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Whenever mass EV adoption is mentioned, questions about grid capacity instantly pop-up. Can the grid handle the impending demand? Will there be more rolling blackouts if everyone drives an EV? Two of FLO experts weigh in on what it will take and what the future of more EVs could look like.
Gabrielle Bejarano discusses an EV-equipped grid with Nathan Yang, Chief Product Officer at FLO, and Matthieu Loos, Senior Technical Advisor at FLO. As the demand for EVs continues to grow, the demand for energy to run those EVs will also increase. In short, the grid will be able to handle it. Nathan and Matthieu discuss the adjustments needed to prepare the grid, how it will benefit everyone, and harness the flexibility that EVs provide.
In terms of the grid, “there’s a lot of FUD, fear, uncertainty, and doubt in the market,” said Nathan. Loos considers EVs an expanding trend of electrification that the US has been adopting for a long time, with lights, appliances, and heating. “It brings a tremendous amount of flexibility to the grid that we need to leverage appropriately,” said Matthieu.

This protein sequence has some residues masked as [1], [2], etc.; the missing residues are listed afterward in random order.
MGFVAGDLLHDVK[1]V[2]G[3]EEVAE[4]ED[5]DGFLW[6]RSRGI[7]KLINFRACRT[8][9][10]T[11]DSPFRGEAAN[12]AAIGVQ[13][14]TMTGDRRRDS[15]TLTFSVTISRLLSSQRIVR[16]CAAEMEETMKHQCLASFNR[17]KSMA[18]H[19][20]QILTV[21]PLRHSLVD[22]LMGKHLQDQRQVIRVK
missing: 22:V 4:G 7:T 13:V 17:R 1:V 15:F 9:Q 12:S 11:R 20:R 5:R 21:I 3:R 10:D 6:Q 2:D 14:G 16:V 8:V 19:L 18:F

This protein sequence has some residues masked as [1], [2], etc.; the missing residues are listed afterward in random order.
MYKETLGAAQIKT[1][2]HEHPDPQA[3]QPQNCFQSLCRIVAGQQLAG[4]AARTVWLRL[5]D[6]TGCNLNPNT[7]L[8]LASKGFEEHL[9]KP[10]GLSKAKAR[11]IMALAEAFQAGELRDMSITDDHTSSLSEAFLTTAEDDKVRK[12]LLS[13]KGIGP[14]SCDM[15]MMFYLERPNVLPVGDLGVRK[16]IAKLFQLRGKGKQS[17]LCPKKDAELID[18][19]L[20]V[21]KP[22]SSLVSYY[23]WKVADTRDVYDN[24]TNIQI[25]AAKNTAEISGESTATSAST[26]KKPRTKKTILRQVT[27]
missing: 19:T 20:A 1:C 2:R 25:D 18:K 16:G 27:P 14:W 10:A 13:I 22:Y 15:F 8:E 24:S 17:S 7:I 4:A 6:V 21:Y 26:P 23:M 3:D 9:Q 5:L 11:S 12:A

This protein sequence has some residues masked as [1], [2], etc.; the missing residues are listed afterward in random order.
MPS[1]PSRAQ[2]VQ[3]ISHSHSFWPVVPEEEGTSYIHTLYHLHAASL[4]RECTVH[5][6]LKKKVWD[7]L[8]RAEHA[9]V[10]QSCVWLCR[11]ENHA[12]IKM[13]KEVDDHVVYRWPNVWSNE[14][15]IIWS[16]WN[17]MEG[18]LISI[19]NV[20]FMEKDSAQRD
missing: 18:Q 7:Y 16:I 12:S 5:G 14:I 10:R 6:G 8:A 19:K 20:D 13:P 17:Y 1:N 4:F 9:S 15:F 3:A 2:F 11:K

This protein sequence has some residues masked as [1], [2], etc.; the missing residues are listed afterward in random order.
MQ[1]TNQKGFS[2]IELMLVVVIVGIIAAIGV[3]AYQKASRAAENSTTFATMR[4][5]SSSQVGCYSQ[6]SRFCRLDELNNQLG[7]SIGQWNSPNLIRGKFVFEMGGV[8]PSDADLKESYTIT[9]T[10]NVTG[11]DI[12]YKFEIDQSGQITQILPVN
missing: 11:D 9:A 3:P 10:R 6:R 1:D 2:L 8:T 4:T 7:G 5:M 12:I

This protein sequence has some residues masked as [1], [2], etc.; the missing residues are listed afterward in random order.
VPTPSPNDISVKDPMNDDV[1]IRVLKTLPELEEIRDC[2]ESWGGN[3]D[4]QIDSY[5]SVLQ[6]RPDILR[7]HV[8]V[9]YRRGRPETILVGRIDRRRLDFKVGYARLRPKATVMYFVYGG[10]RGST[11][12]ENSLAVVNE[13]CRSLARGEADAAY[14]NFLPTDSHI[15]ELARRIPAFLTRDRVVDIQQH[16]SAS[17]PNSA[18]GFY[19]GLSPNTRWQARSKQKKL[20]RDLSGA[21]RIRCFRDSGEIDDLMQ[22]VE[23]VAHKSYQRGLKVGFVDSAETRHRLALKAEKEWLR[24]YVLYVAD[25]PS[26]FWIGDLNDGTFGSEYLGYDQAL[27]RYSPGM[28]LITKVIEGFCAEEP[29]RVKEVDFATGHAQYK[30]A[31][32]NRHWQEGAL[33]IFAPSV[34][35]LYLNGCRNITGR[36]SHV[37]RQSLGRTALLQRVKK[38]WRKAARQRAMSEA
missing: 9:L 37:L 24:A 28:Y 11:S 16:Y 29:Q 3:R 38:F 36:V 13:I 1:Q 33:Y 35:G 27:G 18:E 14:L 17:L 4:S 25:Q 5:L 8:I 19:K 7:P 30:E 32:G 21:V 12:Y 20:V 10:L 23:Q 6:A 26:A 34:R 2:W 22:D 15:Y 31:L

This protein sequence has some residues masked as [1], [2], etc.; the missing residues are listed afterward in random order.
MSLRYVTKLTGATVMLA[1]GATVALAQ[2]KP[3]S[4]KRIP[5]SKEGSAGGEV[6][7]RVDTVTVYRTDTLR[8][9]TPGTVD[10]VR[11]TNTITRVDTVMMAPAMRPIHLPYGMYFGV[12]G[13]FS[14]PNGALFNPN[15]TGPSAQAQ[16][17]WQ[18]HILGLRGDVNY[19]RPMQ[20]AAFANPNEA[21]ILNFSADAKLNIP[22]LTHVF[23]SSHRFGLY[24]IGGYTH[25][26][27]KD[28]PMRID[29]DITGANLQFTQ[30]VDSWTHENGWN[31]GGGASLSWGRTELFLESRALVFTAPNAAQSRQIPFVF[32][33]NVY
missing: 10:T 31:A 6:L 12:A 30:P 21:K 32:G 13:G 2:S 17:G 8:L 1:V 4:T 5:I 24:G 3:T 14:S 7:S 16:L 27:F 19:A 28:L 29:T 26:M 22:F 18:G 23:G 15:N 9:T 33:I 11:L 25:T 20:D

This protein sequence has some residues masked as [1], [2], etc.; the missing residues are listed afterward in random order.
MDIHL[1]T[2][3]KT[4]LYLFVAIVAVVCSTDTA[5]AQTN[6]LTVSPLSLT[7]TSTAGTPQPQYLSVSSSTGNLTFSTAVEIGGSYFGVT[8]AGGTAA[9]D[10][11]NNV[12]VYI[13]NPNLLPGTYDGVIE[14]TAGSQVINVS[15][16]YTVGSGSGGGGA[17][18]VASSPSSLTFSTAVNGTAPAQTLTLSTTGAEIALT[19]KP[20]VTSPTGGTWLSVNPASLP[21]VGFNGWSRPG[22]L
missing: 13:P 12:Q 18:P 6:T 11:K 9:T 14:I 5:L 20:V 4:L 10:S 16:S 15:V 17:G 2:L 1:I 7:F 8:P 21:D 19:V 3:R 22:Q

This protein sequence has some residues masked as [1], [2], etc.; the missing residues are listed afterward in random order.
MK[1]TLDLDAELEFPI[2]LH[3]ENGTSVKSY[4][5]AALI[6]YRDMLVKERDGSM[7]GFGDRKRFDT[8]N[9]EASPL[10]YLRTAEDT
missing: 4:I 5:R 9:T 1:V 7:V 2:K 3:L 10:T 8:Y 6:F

Read more: Everything you need to know about EV charging uptime
The discussion forecasts brightness, “Imagine a future where the communication and exchange of power between the batteries in your home, between the devices of your home, between the grid is all standard and is all centralized, and they could all talk to each other,” said Nathan. This flexibility would lead to a decarbonized future, better bounce back after natural disasters, and higher rates of self-sufficient areas.
Nathan Yang has been in the field for quite some time. In his role, he leads the engineering, project management, and design team. Matthieu Loos has a decade in the industry. His job is to ensure that Flo is working on cutting-edge technology.
Check out our previous podcast: Are EVs for everyone?